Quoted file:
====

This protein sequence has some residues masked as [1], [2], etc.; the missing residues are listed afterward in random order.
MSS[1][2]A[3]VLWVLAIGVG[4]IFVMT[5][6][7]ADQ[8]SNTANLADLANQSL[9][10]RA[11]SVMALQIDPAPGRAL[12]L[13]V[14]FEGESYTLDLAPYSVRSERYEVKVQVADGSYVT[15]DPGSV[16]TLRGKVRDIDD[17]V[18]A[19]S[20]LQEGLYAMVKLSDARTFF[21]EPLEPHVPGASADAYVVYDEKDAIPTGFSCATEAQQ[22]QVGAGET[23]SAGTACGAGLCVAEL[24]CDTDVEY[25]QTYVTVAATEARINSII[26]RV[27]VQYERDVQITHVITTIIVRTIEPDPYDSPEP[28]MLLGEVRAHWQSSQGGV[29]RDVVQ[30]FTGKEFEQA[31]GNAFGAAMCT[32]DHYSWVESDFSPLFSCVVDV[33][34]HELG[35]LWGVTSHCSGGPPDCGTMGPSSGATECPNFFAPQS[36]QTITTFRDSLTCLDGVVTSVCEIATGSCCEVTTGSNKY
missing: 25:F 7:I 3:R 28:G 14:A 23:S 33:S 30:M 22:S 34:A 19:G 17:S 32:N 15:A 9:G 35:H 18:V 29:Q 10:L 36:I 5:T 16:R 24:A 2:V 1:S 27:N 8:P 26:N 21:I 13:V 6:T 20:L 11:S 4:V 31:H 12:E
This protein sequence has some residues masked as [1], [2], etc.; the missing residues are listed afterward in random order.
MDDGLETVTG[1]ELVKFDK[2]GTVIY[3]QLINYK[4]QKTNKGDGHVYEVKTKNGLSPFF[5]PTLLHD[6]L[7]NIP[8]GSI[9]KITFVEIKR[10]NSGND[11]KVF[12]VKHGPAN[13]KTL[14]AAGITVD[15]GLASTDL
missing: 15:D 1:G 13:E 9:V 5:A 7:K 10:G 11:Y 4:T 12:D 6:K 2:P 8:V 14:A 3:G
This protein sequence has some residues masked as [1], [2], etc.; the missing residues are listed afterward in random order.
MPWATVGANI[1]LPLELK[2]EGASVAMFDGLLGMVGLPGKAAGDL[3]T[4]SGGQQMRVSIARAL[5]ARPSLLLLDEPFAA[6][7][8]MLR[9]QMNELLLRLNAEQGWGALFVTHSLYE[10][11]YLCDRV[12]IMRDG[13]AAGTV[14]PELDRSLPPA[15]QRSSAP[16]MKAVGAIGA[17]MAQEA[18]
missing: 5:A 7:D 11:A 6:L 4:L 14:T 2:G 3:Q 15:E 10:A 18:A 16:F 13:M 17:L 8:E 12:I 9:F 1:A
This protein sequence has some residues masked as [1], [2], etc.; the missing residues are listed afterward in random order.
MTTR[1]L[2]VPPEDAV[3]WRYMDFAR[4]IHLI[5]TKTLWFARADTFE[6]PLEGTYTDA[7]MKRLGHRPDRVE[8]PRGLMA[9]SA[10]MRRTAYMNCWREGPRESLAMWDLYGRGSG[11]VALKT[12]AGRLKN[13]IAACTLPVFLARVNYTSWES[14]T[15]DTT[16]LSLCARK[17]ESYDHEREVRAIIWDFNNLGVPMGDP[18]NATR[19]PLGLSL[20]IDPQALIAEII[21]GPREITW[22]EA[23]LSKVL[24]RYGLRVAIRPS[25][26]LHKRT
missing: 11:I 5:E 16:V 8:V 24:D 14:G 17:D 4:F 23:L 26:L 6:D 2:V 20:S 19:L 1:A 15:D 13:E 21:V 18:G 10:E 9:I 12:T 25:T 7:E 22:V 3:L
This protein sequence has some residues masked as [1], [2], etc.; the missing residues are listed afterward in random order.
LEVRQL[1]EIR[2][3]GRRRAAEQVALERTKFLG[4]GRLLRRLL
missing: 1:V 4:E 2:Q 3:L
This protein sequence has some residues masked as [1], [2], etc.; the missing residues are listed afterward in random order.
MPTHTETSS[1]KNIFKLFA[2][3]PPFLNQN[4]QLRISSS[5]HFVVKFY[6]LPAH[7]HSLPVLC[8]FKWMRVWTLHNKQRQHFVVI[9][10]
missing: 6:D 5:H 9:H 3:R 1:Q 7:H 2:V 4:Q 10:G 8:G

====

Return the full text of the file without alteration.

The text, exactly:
This protein sequence has some residues masked as [1], [2], etc.; the missing residues are listed afterward in random order.
MSS[1][2]A[3]VLWVLAIGVG[4]IFVMT[5][6][7]ADQ[8]SNTANLADLANQSL[9][10]RA[11]SVMALQIDPAPGRAL[12]L[13]V[14]FEGESYTLDLAPYSVRSERYEVKVQVADGSYVT[15]DPGSV[16]TLRGKVRDIDD[17]V[18]A[19]S[20]LQEGLYAMVKLSDARTFF[21]EPLEPHVPGASADAYVVYDEKDAIPTGFSCATEAQQ[22]QVGAGET[23]SAGTACGAGLCVAEL[24]CDTDVEY[25]QTYVTVAATEARINSII[26]RV[27]VQYERDVQITHVITTIIVRTIEPDPYDSPEP[28]MLLGEVRAHWQSSQGGV[29]RDVVQ[30]FTGKEFEQA[31]GNAFGAAMCT[32]DHYSWVESDFSPLFSCVVDV[33][34]HELG[35]LWGVTSHCSGGPPDCGTMGPSSGATECPNFFAPQS[36]QTITTFRDSLTCLDGVVTSVCEIATGSCCEVTTGSNKY
missing: 25:F 7:I 3:R 28:G 14:A 23:S 33:S 30:M 22:S 34:A 19:G 17:S 32:N 15:A 9:G 35:H 18:V 29:Q 10:L 36:I 5:T 16:R 24:A 2:V 1:S 27:N 8:P 26:N 21:I 13:V 6:T 20:L 11:S 4:V 31:H 12:E
This protein sequence has some residues masked as [1], [2], etc.; the missing residues are listed afterward in random order.
MDDGLETVTG[1]ELVKFDK[2]GTVIY[3]QLINYK[4]QKTNKGDGHVYEVKTKNGLSPFF[5]PTLLHD[6]L[7]NIP[8]GSI[9]KITFVEIKR[10]NSGND[11]KVF[12]VKHGPAN[13]KTL[14]AAGITVD[15]GLASTDL
missing: 15:D 1:G 13:E 9:V 5:A 7:K 10:G 11:Y 4:T 12:D 6:K 2:P 8:V 14:A 3:G
This protein sequence has some residues masked as [1], [2], etc.; the missing residues are listed afterward in random order.
MPWATVGANI[1]LPLELK[2]EGASVAMFDGLLGMVGLPGKAAGDL[3]T[4]SGGQQMRVSIARAL[5]ARPSLLLLDEPFAA[6][7][8]MLR[9]QMNELLLRLNAEQGWGALFVTHSLYE[10][11]YLCDRV[12]IMRDG[13]AAGTV[14]PELDRSLPPA[15]QRSSAP[16]MKAVGAIGA[17]MAQEA[18]
missing: 5:A 7:D 11:A 6:L 4:L 14:T 2:G 3:Q 15:E 10:A 18:A 16:F 13:M 17:L 8:E 12:I 9:F 1:A
This protein sequence has some residues masked as [1], [2], etc.; the missing residues are listed afterward in random order.
MTTR[1]L[2]VPPEDAV[3]WRYMDFAR[4]IHLI[5]TKTLWFARADTFE[6]PLEGTYTDA[7]MKRLGHRPDRVE[8]PRGLMA[9]SA[10]MRRTAYMNCWREGPRESLAMWDLYGRGSG[11]VALKT[12]AGRLKN[13]IAACTLPVFLARVNYTSWES[14]T[15]DTT[16]LSLCARK[17]ESYDHEREVRAIIWDFNNLGVPMGDP[18]NATR[19]PLGLSL[20]IDPQALIAEII[21]GPREITW[22]EA[23]LSKVL[24]RYGLRVAIRPS[25][26]LHKRT
missing: 11:I 5:E 16:V 8:V 24:D 14:G 17:D 4:F 23:L 26:L 6:D 2:V 20:S 19:L 1:A 15:D 13:E 21:V 18:G 10:E 9:I 12:T 25:T 7:E 22:V 3:L
This protein sequence has some residues masked as [1], [2], etc.; the missing residues are listed afterward in random order.
LEVRQL[1]EIR[2][3]GRRRAAEQVALERTKFLG[4]GRLLRRLL
missing: 1:V 4:E 2:Q 3:L
This protein sequence has some residues masked as [1], [2], etc.; the missing residues are listed afterward in random order.
MPTHTETSS[1]KNIFKLFA[2][3]PPFLNQN[4]QLRISSS[5]HFVVKFY[6]LPAH[7]HSLPVLC[8]FKWMRVWTLHNKQRQHFVVI[9][10]
missing: 6:D 5:H 9:H 3:R 1:Q 7:H 2:V 4:Q 10:G 8:G